3 Easy Steps To Becoming A Successful Saver

How to be a foodie on a budget

How many times have you looked at your bank statement and said, “I have no idea where all my money went.” It's easy to lose track of what you're spending when you're out with friends, buying concert tickets or if you want to buy the latest new phone. Impulsive purchases can add up quickly if you're not careful about your spending. At any age, it's good to start thinking about your spending habits and what you can add to your savings.

What's the best way to save money? Follow these three simple tips today:

1. Start now.
There's no better time than now to start saving and planning for your financial future. Yes, this includes eliminating impulsive and unnecessary expenses (those daily macchiatos will add up!).

Cut out non-essential purchases, and keep track of any money you do spend. Setting up automatic transfers to your savings account with every paycheck will also help reduce the risk of overspending.

Use the 50-30-20 rule:

  • 50% for must-have expenses like housing and food
  • 30% for things you might want like internet service, clothes or other luxuries
  • 20% to stash into your savings

Even one dollar a day will help you accumulate an emergency expenses fund for when you really need it.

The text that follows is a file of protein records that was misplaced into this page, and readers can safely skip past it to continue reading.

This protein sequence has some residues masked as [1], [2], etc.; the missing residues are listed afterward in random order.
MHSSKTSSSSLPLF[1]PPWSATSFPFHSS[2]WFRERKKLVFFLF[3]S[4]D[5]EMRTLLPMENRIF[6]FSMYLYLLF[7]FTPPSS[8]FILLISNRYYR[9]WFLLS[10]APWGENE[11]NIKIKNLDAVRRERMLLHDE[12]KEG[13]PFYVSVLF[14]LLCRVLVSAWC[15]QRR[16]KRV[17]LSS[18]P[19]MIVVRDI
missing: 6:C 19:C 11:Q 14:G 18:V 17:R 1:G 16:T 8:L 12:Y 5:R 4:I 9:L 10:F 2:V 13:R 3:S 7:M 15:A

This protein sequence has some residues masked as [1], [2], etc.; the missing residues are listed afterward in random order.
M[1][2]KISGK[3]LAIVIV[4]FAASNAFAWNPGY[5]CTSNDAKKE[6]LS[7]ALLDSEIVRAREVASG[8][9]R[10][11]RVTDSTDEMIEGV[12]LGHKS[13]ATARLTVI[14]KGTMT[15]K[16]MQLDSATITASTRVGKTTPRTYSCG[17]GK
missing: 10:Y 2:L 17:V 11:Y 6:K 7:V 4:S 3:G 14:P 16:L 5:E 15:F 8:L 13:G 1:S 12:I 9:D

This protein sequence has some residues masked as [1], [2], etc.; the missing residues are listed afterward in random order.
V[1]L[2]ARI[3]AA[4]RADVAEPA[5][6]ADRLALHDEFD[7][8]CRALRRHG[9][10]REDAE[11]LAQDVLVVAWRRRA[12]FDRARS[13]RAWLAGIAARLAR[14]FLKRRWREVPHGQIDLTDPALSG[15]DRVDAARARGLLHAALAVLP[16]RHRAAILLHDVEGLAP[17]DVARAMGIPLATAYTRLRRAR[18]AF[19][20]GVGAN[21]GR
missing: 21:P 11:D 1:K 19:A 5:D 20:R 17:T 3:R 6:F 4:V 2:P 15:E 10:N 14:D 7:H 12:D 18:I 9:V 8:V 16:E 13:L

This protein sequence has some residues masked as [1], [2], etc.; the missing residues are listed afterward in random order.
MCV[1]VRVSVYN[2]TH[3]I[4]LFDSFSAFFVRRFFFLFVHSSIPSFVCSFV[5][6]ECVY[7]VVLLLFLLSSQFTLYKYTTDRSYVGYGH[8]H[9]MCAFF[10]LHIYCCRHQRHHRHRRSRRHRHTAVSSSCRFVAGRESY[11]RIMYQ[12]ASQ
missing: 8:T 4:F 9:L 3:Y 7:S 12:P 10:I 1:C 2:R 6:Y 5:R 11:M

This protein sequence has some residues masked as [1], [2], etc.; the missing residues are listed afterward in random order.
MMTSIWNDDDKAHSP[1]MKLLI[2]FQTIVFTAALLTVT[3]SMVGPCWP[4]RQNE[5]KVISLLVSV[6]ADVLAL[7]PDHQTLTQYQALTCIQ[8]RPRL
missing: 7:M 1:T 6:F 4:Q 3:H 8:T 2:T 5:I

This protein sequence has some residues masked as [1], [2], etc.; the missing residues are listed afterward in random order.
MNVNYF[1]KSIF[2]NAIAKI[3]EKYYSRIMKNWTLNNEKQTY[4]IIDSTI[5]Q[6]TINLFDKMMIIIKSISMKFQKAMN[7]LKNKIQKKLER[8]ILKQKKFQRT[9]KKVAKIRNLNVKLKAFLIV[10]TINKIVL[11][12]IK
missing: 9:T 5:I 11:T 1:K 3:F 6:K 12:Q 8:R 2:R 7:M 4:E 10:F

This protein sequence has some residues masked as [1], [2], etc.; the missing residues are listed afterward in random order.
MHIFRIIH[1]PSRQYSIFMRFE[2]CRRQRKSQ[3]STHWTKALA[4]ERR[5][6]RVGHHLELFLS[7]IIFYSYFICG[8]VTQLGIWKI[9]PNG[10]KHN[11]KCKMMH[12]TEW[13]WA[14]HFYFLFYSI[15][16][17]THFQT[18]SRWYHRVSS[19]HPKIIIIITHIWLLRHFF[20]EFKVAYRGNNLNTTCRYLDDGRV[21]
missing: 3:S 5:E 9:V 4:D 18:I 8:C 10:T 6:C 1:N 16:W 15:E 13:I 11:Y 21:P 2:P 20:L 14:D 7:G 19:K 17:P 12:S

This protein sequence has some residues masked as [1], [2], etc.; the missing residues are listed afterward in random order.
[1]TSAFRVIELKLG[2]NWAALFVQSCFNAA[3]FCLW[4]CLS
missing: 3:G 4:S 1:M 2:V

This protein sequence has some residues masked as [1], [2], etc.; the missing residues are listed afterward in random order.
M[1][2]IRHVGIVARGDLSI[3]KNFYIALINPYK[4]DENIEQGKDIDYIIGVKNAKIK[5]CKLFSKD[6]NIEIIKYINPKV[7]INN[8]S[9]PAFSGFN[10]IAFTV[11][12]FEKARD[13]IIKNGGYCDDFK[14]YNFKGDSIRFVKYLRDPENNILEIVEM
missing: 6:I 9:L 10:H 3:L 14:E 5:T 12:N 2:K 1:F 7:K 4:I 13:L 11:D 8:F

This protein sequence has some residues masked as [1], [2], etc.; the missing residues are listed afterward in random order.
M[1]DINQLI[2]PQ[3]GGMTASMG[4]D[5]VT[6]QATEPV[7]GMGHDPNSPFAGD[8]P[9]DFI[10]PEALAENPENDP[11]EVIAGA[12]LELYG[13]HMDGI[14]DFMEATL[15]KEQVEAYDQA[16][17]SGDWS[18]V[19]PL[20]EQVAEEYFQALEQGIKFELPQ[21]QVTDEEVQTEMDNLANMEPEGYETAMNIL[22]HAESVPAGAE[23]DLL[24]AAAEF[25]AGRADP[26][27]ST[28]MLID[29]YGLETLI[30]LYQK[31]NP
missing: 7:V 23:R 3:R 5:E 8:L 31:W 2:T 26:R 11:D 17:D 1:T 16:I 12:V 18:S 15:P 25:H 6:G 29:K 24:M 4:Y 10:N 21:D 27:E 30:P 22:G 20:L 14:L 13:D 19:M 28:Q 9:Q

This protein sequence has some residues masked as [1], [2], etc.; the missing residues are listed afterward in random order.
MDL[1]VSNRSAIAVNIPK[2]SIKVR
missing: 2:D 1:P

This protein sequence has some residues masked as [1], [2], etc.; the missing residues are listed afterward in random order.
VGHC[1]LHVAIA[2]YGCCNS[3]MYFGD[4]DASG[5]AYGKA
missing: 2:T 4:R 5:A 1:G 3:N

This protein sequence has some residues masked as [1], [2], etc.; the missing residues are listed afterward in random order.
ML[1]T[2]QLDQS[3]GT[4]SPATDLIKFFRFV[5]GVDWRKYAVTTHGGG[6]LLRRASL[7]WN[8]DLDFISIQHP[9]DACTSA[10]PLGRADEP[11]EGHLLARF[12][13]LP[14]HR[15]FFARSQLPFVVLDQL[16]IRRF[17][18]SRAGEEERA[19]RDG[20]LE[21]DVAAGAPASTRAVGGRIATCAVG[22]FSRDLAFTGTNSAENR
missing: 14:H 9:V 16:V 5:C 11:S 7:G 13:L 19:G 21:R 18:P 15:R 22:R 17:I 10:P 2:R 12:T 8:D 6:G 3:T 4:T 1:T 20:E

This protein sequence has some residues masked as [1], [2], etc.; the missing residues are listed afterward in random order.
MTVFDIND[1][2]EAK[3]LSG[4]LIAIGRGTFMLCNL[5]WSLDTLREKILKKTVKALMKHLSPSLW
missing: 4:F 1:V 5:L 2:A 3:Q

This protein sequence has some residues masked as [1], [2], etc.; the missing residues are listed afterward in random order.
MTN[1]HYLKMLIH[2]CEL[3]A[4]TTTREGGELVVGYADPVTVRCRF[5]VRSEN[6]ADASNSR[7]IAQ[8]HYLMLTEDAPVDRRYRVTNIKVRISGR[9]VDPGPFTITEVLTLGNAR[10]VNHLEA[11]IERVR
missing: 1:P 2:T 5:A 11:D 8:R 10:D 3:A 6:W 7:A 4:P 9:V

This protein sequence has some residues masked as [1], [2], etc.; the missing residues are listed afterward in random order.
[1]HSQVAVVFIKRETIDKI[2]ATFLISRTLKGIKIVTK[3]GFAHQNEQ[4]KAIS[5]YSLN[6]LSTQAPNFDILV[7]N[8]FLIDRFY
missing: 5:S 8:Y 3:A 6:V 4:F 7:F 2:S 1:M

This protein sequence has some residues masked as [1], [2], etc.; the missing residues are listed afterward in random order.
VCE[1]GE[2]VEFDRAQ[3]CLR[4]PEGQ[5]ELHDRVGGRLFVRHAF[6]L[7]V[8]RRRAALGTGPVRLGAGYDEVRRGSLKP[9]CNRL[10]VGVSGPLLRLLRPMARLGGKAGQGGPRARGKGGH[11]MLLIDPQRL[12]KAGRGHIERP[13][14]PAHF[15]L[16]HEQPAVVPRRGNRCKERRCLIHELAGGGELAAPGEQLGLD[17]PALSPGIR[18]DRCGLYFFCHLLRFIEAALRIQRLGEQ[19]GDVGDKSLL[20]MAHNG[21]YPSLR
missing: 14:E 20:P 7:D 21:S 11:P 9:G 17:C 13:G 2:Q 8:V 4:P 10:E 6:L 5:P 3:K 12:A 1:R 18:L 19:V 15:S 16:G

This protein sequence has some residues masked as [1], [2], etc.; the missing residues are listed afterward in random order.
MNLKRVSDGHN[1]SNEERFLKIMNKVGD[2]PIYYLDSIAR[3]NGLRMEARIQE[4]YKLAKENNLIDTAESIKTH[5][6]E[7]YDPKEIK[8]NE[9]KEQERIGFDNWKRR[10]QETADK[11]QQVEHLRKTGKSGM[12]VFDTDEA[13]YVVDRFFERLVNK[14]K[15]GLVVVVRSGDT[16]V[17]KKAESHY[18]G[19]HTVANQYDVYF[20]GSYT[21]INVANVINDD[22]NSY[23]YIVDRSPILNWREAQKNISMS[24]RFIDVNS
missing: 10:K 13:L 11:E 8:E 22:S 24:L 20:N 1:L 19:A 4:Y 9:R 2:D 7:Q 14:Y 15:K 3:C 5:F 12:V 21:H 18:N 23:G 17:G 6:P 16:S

2. Live within your means.
Simply put, don't spend more than you can afford. Create a budget that lists your expenses, including rent or mortgage, car payments, student loans, bills and food – plus fun money for video subscriptions, trips, festivals and going out. Check out this blog from Refinery29 for a list of mapped-out expenses, along with an example of a seven-day budget for a trip to Austin, Texas.

Once you start tracking your expenses, you'll find it's easier to prioritize savings and develop a smarter plan for financial growth. This will help you make wiser spending choices, cut impulsive purchases and plan better for the future.

3. Think long-term.
Let's face it, we all enjoy the instant satisfaction of having the latest headphones or a new bike to get around town. You should start asking yourself: where is that money coming from? And, how will it impact future savings? In most cases, large, unplanned purchases lead to high credit card balances, paving the road to long-term debt.

Think ahead, and set money aside every month for an emergency savings fund. That way, you can access money when you need it, like for an unexpected car or home appliance repair. Another long-term solution to consider is investing in a retirement savings plan, which compounds interest and builds wealth over time, so you always have a back-up plan.

Saving is Easy with Bethpage
Saving for a rainy day doesn't have to be hard. At Bethpage, you'll find saving is simple, and you can start with as little as $5.

Start saving more today by opening a Bethpage Free Checking account.

Learn More »